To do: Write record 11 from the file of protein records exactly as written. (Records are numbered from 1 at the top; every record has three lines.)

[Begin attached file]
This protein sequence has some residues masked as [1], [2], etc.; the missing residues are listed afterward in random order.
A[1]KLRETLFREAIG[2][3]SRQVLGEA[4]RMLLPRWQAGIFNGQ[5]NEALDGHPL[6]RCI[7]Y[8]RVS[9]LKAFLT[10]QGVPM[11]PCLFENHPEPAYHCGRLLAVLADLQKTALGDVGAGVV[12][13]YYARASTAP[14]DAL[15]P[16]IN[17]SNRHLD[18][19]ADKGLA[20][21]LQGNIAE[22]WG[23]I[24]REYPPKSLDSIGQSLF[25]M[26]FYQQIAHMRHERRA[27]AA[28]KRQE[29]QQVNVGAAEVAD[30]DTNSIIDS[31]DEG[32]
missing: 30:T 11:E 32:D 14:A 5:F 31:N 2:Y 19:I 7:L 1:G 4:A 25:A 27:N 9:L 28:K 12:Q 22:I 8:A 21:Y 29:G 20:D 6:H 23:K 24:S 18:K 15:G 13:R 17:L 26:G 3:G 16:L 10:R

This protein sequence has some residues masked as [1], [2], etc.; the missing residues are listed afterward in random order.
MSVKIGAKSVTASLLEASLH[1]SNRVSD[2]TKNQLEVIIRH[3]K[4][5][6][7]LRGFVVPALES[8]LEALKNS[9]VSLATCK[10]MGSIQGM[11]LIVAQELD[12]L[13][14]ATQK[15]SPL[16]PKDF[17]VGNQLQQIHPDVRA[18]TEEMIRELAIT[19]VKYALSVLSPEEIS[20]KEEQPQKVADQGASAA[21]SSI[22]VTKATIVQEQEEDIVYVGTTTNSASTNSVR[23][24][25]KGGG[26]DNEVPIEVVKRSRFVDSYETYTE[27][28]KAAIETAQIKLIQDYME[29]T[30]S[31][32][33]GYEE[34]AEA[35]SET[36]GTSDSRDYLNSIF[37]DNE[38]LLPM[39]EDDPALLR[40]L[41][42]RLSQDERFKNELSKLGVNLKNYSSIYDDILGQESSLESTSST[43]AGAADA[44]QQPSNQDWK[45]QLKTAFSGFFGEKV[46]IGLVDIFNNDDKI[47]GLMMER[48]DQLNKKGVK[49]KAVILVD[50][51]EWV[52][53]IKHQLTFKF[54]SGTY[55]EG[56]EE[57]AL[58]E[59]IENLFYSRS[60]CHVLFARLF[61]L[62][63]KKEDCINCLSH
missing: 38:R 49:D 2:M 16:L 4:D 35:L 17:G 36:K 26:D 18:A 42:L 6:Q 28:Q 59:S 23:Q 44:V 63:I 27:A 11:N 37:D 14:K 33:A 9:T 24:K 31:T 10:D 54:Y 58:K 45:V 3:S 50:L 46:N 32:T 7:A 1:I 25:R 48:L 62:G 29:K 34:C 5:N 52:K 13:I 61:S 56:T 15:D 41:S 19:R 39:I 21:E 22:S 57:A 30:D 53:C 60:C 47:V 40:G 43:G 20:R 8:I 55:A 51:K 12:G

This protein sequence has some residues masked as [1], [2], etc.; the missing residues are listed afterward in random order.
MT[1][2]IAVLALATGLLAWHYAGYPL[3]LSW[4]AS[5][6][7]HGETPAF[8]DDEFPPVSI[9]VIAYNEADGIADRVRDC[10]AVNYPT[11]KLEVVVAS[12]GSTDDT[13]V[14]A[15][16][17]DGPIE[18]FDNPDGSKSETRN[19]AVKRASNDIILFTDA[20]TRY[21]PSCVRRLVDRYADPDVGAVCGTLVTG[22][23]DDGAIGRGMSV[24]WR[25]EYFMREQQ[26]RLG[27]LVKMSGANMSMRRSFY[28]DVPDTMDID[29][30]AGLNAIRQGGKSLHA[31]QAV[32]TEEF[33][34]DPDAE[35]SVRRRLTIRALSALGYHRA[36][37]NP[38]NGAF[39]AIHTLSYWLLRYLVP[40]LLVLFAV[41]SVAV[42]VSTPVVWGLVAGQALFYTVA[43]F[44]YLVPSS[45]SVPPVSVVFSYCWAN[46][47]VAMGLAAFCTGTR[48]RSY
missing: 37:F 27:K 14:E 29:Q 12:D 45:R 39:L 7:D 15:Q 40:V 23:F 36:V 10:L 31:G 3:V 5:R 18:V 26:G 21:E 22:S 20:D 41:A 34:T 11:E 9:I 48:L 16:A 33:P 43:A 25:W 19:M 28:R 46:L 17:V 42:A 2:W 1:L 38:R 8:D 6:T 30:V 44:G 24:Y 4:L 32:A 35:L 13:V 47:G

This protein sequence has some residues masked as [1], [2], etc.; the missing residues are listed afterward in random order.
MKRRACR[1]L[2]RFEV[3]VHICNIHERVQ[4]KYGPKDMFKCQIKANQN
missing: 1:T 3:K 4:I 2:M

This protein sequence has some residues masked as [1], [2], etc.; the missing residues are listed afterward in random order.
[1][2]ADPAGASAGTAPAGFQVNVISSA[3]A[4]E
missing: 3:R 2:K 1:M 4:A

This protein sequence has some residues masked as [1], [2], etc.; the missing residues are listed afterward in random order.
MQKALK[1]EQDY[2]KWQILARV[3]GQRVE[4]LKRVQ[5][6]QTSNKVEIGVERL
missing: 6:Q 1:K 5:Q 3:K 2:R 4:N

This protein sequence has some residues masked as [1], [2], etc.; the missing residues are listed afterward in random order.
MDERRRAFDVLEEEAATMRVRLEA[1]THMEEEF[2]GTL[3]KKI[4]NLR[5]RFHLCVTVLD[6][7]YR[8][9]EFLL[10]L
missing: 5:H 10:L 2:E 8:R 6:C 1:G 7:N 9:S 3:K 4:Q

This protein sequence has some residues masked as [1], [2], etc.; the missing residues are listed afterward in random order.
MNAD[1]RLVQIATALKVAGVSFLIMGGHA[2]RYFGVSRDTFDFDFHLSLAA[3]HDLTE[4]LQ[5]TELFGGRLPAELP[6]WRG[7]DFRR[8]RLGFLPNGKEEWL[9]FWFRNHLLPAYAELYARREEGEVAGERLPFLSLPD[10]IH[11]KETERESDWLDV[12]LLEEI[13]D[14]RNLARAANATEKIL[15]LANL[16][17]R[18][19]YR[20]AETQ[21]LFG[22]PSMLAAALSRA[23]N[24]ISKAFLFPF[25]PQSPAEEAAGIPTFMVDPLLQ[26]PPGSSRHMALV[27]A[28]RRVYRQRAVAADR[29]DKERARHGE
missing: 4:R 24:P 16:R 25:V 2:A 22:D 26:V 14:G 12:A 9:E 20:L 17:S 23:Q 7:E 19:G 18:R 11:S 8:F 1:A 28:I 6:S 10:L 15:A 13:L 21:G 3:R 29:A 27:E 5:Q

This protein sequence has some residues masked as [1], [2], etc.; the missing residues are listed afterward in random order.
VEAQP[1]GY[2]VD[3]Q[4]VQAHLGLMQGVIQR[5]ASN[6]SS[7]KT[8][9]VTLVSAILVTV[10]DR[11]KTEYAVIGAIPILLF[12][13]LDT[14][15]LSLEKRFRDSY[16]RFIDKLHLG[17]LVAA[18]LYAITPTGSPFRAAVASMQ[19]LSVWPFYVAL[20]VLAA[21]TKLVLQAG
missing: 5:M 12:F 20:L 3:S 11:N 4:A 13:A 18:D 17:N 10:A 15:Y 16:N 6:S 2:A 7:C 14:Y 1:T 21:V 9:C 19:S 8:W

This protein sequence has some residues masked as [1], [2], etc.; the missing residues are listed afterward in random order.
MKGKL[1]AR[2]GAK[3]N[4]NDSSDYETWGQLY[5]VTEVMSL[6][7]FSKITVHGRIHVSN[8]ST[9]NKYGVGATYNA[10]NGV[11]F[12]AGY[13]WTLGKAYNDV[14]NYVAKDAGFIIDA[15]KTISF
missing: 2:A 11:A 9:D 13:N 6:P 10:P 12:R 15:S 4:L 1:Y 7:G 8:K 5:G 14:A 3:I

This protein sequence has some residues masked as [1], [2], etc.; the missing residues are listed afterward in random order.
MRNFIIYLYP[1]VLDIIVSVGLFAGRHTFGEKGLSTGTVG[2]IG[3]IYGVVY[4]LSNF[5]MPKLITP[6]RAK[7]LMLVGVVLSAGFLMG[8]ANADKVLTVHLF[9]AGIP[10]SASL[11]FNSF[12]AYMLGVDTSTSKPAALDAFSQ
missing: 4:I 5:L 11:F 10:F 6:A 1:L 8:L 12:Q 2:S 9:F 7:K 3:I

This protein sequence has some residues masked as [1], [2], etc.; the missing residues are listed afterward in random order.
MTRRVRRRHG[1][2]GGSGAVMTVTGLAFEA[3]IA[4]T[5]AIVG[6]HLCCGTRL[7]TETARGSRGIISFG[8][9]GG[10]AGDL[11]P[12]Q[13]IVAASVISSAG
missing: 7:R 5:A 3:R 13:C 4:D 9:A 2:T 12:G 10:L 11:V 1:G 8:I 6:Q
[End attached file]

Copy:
This protein sequence has some residues masked as [1], [2], etc.; the missing residues are listed afterward in random order.
MRNFIIYLYP[1]VLDIIVSVGLFAGRHTFGEKGLSTGTVG[2]IG[3]IYGVVY[4]LSNF[5]MPKLITP[6]RAK[7]LMLVGVVLSAGFLMG[8]ANADKVLTVHLF[9]AGIP[10]SASL[11]FNSF[12]AYMLGVDTSTSKPAALDAFSQ
missing: 4:I 5:L 11:F 10:F 6:A 1:L 8:L 12:Q 2:S 9:F 7:K 3:I